Marx delves into his studies on economics and writes numerous newspaper articles. In 1867 the first volume of his masterpiece, El Capital, was published. In 1871, European governments put an end to the First International after the Revolt of the Communards, also known as the Paris Commune.
During his last years he worked on volumes II and III of El Capital, which would not see the light of day until after his death.
Karl Marx died on March 14, 1883, two years after his wife, due to his physical and mental deterioration. His remains rest in Highgate Cemetery, London.
Contributions of Karl Marx
Karl Marx’s thinking was influenced by the philosophy of Georg Wilhelm Friedrich Hegel and Ludwig Feuerbach. From Hegel he took dialectics, history, and the concept of alienation. De Feuerbach adopted the theory of materialism and atheism.
He became interested in classical economics, hand in hand with Adam Smith, and in the ideas of the utopian socialists, which will serve as the basis for his doctrine. Also the labor movement, active since the Industrial Revolution, will have its influence on Marxian theory.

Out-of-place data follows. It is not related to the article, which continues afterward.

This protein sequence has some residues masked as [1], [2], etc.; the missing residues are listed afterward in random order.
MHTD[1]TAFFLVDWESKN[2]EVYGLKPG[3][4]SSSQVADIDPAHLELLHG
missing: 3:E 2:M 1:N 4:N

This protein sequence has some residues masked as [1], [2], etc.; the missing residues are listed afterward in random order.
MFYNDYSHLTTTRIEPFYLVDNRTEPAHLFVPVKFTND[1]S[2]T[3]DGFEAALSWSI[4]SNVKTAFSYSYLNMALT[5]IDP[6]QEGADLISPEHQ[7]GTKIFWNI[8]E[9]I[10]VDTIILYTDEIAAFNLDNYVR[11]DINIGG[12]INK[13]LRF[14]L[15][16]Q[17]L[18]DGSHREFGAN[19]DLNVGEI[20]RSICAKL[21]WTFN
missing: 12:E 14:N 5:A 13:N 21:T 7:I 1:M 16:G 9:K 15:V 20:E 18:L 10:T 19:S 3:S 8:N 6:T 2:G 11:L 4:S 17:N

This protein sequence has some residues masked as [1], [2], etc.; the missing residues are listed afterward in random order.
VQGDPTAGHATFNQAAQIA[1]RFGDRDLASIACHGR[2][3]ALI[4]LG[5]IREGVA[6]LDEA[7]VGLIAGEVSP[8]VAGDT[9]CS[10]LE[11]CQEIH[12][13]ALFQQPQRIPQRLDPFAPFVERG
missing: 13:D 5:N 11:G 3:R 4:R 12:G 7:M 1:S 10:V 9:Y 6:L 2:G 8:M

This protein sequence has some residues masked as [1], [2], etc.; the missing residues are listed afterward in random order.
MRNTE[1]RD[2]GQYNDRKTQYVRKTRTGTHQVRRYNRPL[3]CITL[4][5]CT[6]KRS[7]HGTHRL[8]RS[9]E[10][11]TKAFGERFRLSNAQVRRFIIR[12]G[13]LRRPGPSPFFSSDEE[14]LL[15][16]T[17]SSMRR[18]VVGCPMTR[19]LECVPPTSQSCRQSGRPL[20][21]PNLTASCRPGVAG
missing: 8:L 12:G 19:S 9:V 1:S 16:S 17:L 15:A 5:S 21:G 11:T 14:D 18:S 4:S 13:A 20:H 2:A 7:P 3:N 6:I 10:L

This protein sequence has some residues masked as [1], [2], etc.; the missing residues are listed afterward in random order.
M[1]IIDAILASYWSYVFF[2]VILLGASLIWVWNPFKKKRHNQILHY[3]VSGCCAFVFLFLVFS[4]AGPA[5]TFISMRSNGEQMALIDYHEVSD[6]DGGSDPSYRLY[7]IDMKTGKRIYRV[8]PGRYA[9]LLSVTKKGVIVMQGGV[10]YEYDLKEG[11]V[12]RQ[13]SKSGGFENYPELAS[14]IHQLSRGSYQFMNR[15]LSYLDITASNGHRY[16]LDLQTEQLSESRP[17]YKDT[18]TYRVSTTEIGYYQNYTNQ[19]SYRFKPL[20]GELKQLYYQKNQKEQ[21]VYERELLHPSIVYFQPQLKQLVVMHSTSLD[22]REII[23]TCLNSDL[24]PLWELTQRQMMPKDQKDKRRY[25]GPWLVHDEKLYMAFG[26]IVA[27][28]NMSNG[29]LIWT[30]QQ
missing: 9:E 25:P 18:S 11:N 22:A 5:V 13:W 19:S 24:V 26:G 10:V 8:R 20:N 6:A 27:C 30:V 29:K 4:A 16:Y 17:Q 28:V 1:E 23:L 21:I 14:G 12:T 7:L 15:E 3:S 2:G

His ideas are within the socialist ideology, although he preferred to call it scientific socialism to differentiate it from previous currents. The scientific socialism analyzes the behavior of people to the effects of the economy throughout history.
His anthropological conception perceives the human being as a natural being, who transforms nature through work, and as a historical being, whose essence changes as history changes.
Karl Marx’s philosophy has a theoretical intention, which aims to explain reality from a scientific point of view, and a practical intention, which seeks the transformation of that reality.
Marx developed a series of fundamental concepts on which his doctrine is based, which constitute a great contribution to philosophy and a basis for some social transformations that occurred in the 20th century.
Historical Materialism explains the relationship of the human being with society and nature through work. Analyze how humans produce livelihoods. The mode of production conditions social, political and spiritual life, and is determined by two elements: